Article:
Subcontractors across Northern Colorado say they are having a difficult time finding workers to fill openings at their companies now that construction activity is picking back up. The problem is expected to worsen once homeowners who lost their residences in the High Park Fire begin rebuilding.
As of April, Colorado had added 7,500 construction jobs since mid-2011; the industry was growing at a rate of 4.2 percent over levels from the previous year, according to the Denver branch of the Kansas City Federal Reserve.
Good news for contractors, it would seem, in an industry that lost 59,700 jobs between 2007 and 2009, according to the Fed. The problem today: many of those who lost their jobs moved onto other careers and are no longer available to the companies that would like to hire them. Colorado saw a peak of 170,100 construction jobs in July 2007. As of this May, the state had 118,300 construction jobs, according to the Associated General Contractors of America.
According to the Fed, in the first three months of 2012, both residential and commercial construction spending were up a whopping 50 percent in Colorado, and permits for residential projects were up 38.8 percent from the previous year.
Now, just as companies are landing work again, recruiting is turning out to be problematic.
There is, it appears, a dearth of construction workers, leaving Northern Colorado subcontractors with not enough people to handle the work coming in.
Many of the workers found jobs in the booming oil and gas industry, but that’s not where they all ended up, according to Steve Spanjer, president of Fort Collins-based Spanjer Homes.“Some went back home to Kansas to work on the farm, some went into auto detailing or auto sales, some are selling insurance,” Spanjer said. “There are some who went into oil and gas, but not all of them.” Some workers also went back to school when the recession set in and have now been trained in different careers.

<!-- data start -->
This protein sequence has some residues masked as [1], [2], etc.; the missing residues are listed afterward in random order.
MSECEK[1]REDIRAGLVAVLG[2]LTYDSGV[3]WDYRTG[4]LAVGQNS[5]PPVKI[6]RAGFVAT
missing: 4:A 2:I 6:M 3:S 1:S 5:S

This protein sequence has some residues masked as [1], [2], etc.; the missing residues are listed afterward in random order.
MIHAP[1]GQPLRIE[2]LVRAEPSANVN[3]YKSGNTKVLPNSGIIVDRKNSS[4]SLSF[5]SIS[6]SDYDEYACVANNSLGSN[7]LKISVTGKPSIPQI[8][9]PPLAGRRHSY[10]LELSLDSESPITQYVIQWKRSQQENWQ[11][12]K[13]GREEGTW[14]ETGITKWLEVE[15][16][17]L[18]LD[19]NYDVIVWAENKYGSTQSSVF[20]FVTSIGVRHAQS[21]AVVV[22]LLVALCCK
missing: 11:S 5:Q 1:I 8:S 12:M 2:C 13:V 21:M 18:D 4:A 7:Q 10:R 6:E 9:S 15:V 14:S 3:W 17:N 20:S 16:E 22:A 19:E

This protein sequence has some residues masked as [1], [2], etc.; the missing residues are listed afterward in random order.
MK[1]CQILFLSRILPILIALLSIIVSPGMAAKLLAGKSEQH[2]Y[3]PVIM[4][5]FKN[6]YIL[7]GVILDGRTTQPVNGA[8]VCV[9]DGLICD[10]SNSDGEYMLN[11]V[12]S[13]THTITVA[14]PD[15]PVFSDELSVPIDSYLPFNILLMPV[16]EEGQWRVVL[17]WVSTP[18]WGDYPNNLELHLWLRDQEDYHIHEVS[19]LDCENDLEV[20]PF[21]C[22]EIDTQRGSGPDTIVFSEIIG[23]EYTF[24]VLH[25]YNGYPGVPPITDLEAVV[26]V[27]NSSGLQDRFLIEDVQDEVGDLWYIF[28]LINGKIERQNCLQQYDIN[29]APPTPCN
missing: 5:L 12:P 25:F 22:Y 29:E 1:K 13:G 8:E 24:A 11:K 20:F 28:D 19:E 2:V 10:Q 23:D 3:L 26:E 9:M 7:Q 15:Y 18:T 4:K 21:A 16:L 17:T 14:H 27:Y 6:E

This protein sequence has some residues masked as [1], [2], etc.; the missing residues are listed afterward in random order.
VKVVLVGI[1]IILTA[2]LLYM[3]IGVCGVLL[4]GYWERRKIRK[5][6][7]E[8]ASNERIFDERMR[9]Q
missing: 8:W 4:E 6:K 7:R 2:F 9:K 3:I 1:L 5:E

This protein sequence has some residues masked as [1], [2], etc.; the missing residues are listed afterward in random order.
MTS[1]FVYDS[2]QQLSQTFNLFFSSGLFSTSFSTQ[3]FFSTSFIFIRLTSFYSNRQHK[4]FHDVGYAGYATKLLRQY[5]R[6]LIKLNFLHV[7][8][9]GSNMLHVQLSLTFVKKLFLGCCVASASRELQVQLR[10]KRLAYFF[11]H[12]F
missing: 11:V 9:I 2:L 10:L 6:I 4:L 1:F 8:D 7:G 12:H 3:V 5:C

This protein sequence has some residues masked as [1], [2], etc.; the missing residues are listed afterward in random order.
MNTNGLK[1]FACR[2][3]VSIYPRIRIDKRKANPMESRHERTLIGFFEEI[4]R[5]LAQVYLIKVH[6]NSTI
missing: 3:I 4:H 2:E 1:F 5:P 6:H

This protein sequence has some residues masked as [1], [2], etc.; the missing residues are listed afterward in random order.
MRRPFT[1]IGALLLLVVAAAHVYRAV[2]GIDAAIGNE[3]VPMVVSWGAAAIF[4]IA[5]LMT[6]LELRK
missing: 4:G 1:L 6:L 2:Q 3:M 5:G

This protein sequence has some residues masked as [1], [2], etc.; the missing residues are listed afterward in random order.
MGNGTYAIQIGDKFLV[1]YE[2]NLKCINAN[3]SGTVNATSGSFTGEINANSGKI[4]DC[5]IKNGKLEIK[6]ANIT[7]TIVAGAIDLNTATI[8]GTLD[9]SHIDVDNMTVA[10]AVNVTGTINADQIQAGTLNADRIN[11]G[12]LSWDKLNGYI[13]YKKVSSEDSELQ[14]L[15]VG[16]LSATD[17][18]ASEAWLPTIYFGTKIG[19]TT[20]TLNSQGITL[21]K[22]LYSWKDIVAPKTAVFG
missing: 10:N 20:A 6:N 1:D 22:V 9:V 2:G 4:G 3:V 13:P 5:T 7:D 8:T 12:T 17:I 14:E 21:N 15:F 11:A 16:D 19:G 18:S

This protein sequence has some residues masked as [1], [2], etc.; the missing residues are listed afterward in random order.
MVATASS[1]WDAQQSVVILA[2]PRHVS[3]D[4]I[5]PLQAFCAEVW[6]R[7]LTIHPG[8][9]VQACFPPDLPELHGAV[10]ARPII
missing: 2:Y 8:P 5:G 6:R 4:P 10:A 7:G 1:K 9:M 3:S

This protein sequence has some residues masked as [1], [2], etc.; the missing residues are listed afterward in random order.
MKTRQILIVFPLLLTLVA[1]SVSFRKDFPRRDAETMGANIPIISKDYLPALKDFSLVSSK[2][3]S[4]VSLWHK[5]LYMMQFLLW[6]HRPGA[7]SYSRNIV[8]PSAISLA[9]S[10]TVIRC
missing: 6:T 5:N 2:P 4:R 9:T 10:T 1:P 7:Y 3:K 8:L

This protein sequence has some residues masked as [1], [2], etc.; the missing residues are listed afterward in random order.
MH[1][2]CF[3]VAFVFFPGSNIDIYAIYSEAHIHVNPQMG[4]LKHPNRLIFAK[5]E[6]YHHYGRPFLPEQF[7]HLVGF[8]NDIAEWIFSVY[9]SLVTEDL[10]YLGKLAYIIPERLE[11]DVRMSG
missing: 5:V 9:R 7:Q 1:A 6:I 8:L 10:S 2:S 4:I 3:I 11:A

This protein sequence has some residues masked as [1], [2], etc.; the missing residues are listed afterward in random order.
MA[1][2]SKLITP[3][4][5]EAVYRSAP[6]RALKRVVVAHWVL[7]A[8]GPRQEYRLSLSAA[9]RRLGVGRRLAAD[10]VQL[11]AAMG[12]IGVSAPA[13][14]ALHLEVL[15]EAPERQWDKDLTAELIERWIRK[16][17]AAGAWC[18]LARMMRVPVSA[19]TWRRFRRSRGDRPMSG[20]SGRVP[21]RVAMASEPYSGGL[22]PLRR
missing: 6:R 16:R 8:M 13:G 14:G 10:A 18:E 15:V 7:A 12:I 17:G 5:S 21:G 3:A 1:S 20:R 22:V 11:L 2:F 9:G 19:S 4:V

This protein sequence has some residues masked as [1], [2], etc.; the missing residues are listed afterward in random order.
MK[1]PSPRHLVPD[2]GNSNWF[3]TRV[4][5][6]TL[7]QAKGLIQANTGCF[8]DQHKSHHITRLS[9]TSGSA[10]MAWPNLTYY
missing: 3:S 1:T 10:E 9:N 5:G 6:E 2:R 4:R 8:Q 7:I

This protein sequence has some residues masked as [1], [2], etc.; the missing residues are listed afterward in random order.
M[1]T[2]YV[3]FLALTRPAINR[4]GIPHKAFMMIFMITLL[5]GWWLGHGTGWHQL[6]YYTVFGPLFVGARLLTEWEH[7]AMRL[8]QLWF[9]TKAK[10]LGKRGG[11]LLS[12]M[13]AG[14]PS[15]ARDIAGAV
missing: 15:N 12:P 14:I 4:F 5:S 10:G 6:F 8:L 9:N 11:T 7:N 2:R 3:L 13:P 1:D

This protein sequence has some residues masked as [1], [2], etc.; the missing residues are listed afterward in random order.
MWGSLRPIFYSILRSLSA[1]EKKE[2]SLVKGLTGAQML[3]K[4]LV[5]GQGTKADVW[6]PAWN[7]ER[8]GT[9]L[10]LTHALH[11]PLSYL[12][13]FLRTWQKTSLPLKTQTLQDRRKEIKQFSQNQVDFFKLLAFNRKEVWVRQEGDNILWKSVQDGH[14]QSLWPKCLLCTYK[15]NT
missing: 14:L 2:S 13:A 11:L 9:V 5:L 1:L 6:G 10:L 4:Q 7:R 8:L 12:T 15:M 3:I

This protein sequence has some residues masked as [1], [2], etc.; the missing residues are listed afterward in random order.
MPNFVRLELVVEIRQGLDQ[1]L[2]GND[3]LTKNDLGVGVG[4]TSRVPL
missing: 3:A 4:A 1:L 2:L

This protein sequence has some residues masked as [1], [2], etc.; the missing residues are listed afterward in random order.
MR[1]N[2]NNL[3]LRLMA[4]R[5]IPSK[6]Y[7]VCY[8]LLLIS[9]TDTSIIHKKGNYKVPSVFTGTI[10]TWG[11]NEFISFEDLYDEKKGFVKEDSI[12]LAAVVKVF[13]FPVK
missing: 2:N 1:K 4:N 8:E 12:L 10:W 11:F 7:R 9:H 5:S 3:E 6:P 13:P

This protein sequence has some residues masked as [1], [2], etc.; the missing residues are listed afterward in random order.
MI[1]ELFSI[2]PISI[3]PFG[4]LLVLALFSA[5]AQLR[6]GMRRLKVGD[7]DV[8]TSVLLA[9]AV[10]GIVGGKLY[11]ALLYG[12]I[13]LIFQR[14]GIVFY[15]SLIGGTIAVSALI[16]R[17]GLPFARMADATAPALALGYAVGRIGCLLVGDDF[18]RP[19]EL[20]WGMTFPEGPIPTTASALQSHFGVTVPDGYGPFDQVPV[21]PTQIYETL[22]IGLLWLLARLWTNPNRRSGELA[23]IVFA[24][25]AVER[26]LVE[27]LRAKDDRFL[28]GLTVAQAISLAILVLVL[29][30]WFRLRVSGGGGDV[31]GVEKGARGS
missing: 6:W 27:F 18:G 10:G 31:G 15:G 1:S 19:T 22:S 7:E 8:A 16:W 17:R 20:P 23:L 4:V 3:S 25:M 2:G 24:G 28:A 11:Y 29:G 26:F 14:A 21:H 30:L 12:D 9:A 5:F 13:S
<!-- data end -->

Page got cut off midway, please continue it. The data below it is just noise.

Spanjer also noted that once the High Park Fire is extinguished and it comes time to rebuild the hundreds of homes destroyed by the fire, the construction business will pick up even more, if only temporarily.
One subcontractor feeling the effects of the worker shortage is Gery Lockman, CEO of L&L Acoustical Drywall Contracting. Lockman first began noticing the uptick in jobs in October, but was able to keep up with the demand with a payroll of 30 to 35 workers. Within the last month, though, all of that changed. “All of a sudden, it kind of blindsided me,” he said.
The family-owned, Fort Collins company was soon receiving so much work that it needed to hire, but couldn’t find anyone in the area who wanted a construction job.
Lockman makes use of avenues like Craiglist or newspaper postings to find workers, and ended up hiring a crew from Texas who found his ad online. His staff is now at 45, and he anticipates that he’ll need to hire five to 10 more people. The downside to bringing in workers from out-of-state is the extra expense, Lockman said. Because the workers
he hired from Texas don’t have homes here, he has to put them up in a hotel, a $600 per week expense that is not factored into the price he charges to do a job.
Construction jobs aren’t as desirable as they used to be, Lockman said, for a variety of reasons. Especially among younger generations, the work is seen as low-earning and much less exciting than a job in an up-and coming industry like green energy.
Most of his employees are over 45, creating another, longer-term concern about what kind of shortage will be created when the current crop of workers retire. “The question becomes, ‘Where are my future workers going to come from?’” he said. When the economy was strong, L&L employed as many as 100 people, but pared that number back to 30 in the depths of the recession. L&L Acoustical also runs a drywall supply company, Lockman Drywall Supply, which is feeling the effects of the worker shortage, too.
The manufacturers with which the company deals are also having trouble finding enough workers and are considering rationing beginning in August that would cap the amount of drywall L&L and other companies can purchase. Eighty to 85 percent of L&L’s business is residential, and the company has worked on homes in Rist Canyon and the Glacier View subdivision, both of which have lost homes to the High Park Fire.
Lockman hopes that he can plan ahead well enough to deal with the volume of business expected in the reconstruction of mountain homes.